German born artist Christian Wedekind (D-Nox) is a veteran in the electronic music industry. Regularly performing alongside partner Beckers, the duo are known for the fusion elements of Techno, Tech-House, Progressive House & Progressive Trance. Their broad sound and knowledge have lead them to bookings at even some of the finest psychedelic parties including Boom Festival and Ozora Festival.
Hey Christian! How did you fall in love with music?
To make a long story short, my name is Chris, also known as D-Nox. I have been playing Techno music since 1992, but started out with school disco parties in the late 80’s. I run two labels – Sprout Music, and Plastik Park.
I write music together with my partner Beckers (more commonly known as D-Nox & Beckers). We are both German but live in different cities. I have been living in Berlin since 2007, and whenever I want to write music I have to hit the road and travel 550 kilometers to our studio.
Music became interesting for me in the late 80’s, I started recording music from the radio as there was no vinyl in the country I was living in. I became a collector of music and wanted to share my collection with others. My father had a band in the 70’s and I inherited his equipment, which I later used to run my school parties I mentioned earlier.
After the fall of the German wall, the market for vinyl opened to me and I bought records, which was during the same time Techno hit Germany. I got hooked onto Techno right away, and couldn’t leave from it!
Tell me about your tight relationship with Beckers?
I met Beckers about 12 years ago, he was a respected DJ but playing some sort of Progressive Trance under the alias Space Safari. Well, I liked his grooves and his company. We gave it a try and went to write some music in his studio – this was in 2004. Since then we haven’t stopped and have celebrated more than a decade of creating music together.
We never thought about getting an alias for the project – I guess that’s because we are both to egoistic when it comes to our DJ careers. Beckers is much more of a musician than I am. He knows how to play instruments but often gets stuck on finishing a song, and this is where I jump in. He is the composer and programmer, and I am the guide and the arranger. That would explain what we are in the studio.
As you mentioned you own Sprout Music and Plastik Park. Has the digital age transformed the landscape?
At the start I was running the label with a partner, who quickly exited the music industry due to personal reasons. Since then, I’ve been working with Sally Doolally, who is also our booking agent. She takes care of Plastik Park while I run the other label, Sprout. I also have label management that helps me to do all the administration.
I find the digital age easier to work with since it is easier to do a release. Back then when we started with vinyl, the whole production of a releases was much more difficult. But of course the sales have crashed big time and the win is smaller than it used to be. I run my labels to have a platform for my music or for my friend’s music. I don’t see it as a big business much more but rather as a space for the people I like. I still release only the music I like without looking at the current trends and hypes.
Do you ever see physical releases being phased out?
To be honest, I don’t know. I see that an artist album is a reason for the media to push an artist while an EP doesn’t get big feedback from the media, unless you have a hit EP or release. To receive the most promotion, interviews and such I believe, is better to have an album out.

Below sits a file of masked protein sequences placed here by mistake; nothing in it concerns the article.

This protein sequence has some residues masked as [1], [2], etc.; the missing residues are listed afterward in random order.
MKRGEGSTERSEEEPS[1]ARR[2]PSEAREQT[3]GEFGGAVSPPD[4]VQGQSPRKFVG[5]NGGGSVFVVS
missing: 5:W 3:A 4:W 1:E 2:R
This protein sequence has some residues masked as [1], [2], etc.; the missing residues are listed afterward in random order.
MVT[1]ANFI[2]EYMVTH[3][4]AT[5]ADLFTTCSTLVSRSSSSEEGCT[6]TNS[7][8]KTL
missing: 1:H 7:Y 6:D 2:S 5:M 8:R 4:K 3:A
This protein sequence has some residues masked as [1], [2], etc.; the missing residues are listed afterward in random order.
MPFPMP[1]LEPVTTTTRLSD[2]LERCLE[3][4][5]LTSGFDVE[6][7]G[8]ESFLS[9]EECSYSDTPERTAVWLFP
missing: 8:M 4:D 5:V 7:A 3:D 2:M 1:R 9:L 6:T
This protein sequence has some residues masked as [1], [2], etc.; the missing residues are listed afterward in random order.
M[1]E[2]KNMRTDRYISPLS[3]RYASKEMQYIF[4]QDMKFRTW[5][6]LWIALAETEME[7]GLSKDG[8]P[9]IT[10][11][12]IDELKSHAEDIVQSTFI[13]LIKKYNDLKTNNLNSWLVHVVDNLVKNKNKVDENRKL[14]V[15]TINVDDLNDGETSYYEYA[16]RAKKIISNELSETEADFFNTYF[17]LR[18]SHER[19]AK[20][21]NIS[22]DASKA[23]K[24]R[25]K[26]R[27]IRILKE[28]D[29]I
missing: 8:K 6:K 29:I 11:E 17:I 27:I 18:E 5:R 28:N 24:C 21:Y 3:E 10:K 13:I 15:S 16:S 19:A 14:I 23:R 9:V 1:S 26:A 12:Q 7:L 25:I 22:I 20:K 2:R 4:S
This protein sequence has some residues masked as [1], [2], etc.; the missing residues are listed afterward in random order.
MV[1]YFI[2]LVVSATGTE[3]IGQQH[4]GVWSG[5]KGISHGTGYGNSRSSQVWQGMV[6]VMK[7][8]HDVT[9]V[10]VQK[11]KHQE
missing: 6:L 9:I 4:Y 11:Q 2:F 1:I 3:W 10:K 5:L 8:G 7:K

Are there any added benefits to being a DJ and a label owner?
Yes, I get to play some unreleased track but I don’t think it is essential. The way you play and transmit the music is more important. People need to see that you like what you do and stand behind it. I open myself big time when I play and lose myself during my sets.
I don’t think that there is a benefit between being a DJ and a label owner. But I believe that there is a benefit being a DJ and a producer. If you have a label on top then you even have a platform to release you own music. Probably the three things together make things easier.
What are your thoughts on Techno elements being incorporated into psychedelic progressive?
To be a hundred percent honest, I don’t follow Psyprog at all, because every time I hear it somewhere at a party I think it’s the only music next to Psytrance that hasn’t changed during the last 10 years. I used to follow the music much more, but that was 10 years or more ago. Nowadays I only follow my taste and let the music I like come to me. I am not after names or genres. I see that producers like Maceo Plex are much more psychedelic than any other Psytrance act I saw during the last few years. But I also see a reincarnation of Psyprog. It seams to be the new Full On. People in Brazil love this off bass jump trance aka Neelix or Fabio & Moon. Well that’s good, but as I said its not for me. I prefer things more groovy and deep.
Does your approach differ at indoor or outdoor multi-genre events?
It doesn’t depend if it’s an indoor or outdoor, it depends much more on the audience. I need to check the crowd first to see what they are all about. Then I start and see if I can guide them or they guide me. Then after a while we should be connected and go the way together through my set.
You’ve been down here before. Foes that help, knowing what the crowd might be like? What can the dance floor expect from your set?
No, it doesn’t help since both times were completely different and I have again I have no idea of what to expect. If I get a similar crowd to last time then the party will be an enjoyable blast. I am expecting nothing more than this. I hope South Africa is with me!
Thanks for the interview! Any last words before we finish off?
I hope I get a similar crowd as I had last time. If this is the case than we get first hot and then wet. Ready?